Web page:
DHgate looking to train 1,000 Bruneians to sell online

Chinese e-commerce giant are looking to Brunei as focal point to entry to Southeast Asia

480 million residents in Southeast Asia are projected to be active online by 2020 according to a recent report – yet e-commerce penetration has yet to hit double digits, and no one player has established itself as the dominant market player.

DHgate – China’s first cross border business-to-business (B2B) e-commerce platform – is looking at the region strategically, and according to its Vice President Tony Tao, Brunei is on their radar, having completed a two day boot camp for a 100 Brunei residents and businesses on how to do cross-border trading using e-commerce.

“Bruneians are high in social literacy and are tech savvy,” said Tao (pictured below), who says DHgate is looking to train 1,000 Bruneians to sell online within a year. “We also see the government’s interest in moving into e-commerce, and we would like to partner in pioneering a new industry here as well as in the region.”


The recent e-commerce bootcamp held at Universiti Brunei Darussalam last week, known officially as the Asia Pacific Economic Cooperation Cross-Border E-commerce Training (APEC CBET), is an initiative under the APEC Business Advisory Council (ABAC) of China, to which DHgate’s founder and CEO Diane Wang is a member to.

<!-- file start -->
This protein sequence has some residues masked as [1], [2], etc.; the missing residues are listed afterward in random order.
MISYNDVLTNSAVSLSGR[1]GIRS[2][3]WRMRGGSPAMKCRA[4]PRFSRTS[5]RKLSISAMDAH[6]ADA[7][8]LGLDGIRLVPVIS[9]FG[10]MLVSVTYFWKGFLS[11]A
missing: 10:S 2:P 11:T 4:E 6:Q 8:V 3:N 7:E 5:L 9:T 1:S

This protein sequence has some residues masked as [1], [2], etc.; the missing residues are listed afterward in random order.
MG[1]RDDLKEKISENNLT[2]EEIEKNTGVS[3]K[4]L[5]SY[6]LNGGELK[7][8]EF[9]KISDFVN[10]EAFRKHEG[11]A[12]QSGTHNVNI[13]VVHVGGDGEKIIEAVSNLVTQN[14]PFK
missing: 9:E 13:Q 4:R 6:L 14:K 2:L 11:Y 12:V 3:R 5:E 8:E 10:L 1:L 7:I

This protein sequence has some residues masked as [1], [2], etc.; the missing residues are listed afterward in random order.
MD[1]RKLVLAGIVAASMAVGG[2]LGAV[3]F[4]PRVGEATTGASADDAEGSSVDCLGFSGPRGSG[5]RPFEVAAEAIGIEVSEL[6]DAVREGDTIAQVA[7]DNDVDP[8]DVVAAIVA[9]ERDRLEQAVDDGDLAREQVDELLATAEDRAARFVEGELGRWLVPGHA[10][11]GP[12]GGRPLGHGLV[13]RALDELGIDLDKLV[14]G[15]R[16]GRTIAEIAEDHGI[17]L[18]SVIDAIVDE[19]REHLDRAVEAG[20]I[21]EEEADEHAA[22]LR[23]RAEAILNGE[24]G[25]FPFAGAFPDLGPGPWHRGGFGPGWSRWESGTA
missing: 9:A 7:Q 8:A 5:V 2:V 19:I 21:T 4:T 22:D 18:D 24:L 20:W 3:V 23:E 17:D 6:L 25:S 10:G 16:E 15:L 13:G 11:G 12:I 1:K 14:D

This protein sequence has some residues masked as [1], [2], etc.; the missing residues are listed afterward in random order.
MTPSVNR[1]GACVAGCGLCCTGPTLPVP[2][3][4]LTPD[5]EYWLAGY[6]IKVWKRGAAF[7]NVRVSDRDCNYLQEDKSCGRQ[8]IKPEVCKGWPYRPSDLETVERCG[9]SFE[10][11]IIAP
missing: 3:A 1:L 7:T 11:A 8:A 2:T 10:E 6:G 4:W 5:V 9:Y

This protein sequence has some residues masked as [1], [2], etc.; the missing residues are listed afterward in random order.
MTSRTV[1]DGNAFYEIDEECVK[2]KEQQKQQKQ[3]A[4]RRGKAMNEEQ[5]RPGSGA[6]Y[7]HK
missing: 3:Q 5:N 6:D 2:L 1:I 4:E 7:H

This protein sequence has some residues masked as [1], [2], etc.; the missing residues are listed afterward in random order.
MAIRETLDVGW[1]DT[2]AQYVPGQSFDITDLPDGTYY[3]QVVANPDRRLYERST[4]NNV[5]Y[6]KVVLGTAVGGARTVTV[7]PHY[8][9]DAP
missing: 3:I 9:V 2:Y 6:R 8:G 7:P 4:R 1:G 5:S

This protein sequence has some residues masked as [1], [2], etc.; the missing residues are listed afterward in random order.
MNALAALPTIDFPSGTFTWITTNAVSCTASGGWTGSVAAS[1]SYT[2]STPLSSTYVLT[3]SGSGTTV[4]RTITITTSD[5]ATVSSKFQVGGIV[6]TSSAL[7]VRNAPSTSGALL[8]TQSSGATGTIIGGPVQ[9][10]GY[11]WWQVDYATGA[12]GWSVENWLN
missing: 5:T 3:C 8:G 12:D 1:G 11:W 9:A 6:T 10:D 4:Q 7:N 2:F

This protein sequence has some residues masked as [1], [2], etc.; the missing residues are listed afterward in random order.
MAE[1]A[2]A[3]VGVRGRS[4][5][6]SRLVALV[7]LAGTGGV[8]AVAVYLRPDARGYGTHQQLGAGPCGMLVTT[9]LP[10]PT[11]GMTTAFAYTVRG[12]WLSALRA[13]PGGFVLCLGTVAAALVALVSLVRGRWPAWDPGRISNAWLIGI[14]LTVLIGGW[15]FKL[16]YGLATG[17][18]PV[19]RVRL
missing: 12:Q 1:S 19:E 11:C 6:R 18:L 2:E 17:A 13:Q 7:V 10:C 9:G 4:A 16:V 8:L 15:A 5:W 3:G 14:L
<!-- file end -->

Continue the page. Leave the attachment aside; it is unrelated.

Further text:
Tao says the training, which will eventually expand into a more comprehensive three month programme as DHgate’s strategic parntership with Brunei agencies moves forward, hones in on the necessary steps for micro, small and medium enterprises (MSMEs) need to take to get started in the global digital trade.

MSMEs can also pursue the option of parking their products on DHgate’s marketplace, he added, which is home to 1.4 million sellers, offering 40 million products altogether and serving 10 million buyers from 230 countries and regions.


“The e-commerce penetration is about 1% in South East Asia and we are (still) in a nascent stage,” said the former eBay employee, who added that e-commerce ultimately boils down to logistics, secure payment gateways and having MSMEs trained in how market and offer good customer service virtually.

Tao added that increasing research is backing e-commerce businesses as more nimble, adaptive to the changes of a globalized world. Pointing to a study by the University of Southern California’s Marshall School of Business, Tao cited that two thirds of export businesses that use e-commerce survived their first year of business, compared to just a third of offline, traditional brick and mortar export businesses.

DHgate added in a statement that the APEC CBET, which has trained over 3,000 MSMEs across 10 APEC economies, is tailored to the needs of businesses in their localized settings. At the end of each three month cycle, star students will be selected and provided with incubation resources including; start-up capital, offices, opportunities for partnerships and community relations, value added services and opportunities for marketing and promotion.


If you’re interested in the next cycle of the e-commerce bootcamp, please email your interest to Darussalam Enterprise at dare.ept@dare.gov.bn.